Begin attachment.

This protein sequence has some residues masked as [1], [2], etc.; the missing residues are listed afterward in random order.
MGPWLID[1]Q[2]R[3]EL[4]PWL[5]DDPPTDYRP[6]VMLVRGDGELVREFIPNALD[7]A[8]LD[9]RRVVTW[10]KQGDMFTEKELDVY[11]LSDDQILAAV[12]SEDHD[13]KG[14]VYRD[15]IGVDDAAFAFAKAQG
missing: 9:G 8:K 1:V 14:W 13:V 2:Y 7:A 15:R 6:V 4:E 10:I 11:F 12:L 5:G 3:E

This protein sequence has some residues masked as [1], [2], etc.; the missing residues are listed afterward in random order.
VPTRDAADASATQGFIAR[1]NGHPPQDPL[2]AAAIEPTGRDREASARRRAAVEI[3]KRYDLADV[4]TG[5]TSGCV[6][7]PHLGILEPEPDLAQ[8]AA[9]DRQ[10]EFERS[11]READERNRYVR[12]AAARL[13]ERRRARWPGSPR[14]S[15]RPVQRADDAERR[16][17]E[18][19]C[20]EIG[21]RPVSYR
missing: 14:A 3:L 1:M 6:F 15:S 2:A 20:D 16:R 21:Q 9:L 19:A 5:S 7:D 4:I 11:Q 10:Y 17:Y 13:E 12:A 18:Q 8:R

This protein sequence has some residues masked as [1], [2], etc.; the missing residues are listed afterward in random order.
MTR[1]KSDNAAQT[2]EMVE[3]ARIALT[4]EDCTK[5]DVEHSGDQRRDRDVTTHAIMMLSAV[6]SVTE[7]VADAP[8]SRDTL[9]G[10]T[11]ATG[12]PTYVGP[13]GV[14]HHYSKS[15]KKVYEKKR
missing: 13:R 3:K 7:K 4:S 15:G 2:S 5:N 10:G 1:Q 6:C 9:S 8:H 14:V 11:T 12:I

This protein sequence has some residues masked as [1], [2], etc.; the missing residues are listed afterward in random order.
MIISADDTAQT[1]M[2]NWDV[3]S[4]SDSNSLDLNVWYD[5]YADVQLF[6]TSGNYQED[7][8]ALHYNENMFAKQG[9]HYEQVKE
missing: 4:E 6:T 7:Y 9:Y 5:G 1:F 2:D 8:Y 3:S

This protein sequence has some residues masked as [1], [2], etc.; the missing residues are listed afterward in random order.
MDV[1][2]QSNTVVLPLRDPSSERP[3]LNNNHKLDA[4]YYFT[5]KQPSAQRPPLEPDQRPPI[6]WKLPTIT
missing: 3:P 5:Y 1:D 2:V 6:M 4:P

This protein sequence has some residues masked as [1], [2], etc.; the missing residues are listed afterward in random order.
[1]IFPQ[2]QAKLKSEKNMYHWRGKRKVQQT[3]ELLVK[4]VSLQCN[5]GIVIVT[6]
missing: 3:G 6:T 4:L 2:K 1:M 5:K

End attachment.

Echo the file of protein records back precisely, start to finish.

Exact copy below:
This protein sequence has some residues masked as [1], [2], etc.; the missing residues are listed afterward in random order.
MGPWLID[1]Q[2]R[3]EL[4]PWL[5]DDPPTDYRP[6]VMLVRGDGELVREFIPNALD[7]A[8]LD[9]RRVVTW[10]KQGDMFTEKELDVY[11]LSDDQILAAV[12]SEDHD[13]KG[14]VYRD[15]IGVDDAAFAFAKAQG
missing: 9:G 8:K 1:V 14:W 13:V 2:Y 7:A 15:R 6:V 4:E 10:I 11:F 12:L 5:G 3:E

This protein sequence has some residues masked as [1], [2], etc.; the missing residues are listed afterward in random order.
VPTRDAADASATQGFIAR[1]NGHPPQDPL[2]AAAIEPTGRDREASARRRAAVEI[3]KRYDLADV[4]TG[5]TSGCV[6][7]PHLGILEPEPDLAQ[8]AA[9]DRQ[10]EFERS[11]READERNRYVR[12]AAARL[13]ERRRARWPGSPR[14]S[15]RPVQRADDAERR[16][17]E[18][19]C[20]EIG[21]RPVSYR
missing: 14:A 3:L 1:M 6:F 15:S 2:A 20:D 16:R 21:Q 9:L 19:A 5:S 7:D 4:I 11:Q 10:Y 17:Y 13:E 12:A 18:Q 8:R

This protein sequence has some residues masked as [1], [2], etc.; the missing residues are listed afterward in random order.
MTR[1]KSDNAAQT[2]EMVE[3]ARIALT[4]EDCTK[5]DVEHSGDQRRDRDVTTHAIMMLSAV[6]SVTE[7]VADAP[8]SRDTL[9]G[10]T[11]ATG[12]PTYVGP[13]GV[14]HHYSKS[15]KKVYEKKR
missing: 13:R 3:K 7:K 4:S 15:G 2:S 5:N 10:G 1:Q 6:C 9:S 8:H 14:V 11:T 12:I

This protein sequence has some residues masked as [1], [2], etc.; the missing residues are listed afterward in random order.
MIISADDTAQT[1]M[2]NWDV[3]S[4]SDSNSLDLNVWYD[5]YADVQLF[6]TSGNYQED[7][8]ALHYNENMFAKQG[9]HYEQVKE
missing: 4:E 6:T 7:Y 9:Y 5:G 1:F 2:D 8:Y 3:S

This protein sequence has some residues masked as [1], [2], etc.; the missing residues are listed afterward in random order.
MDV[1][2]QSNTVVLPLRDPSSERP[3]LNNNHKLDA[4]YYFT[5]KQPSAQRPPLEPDQRPPI[6]WKLPTIT
missing: 3:P 5:Y 1:D 2:V 6:M 4:P

This protein sequence has some residues masked as [1], [2], etc.; the missing residues are listed afterward in random order.
[1]IFPQ[2]QAKLKSEKNMYHWRGKRKVQQT[3]ELLVK[4]VSLQCN[5]GIVIVT[6]
missing: 3:G 6:T 4:L 2:K 1:M 5:K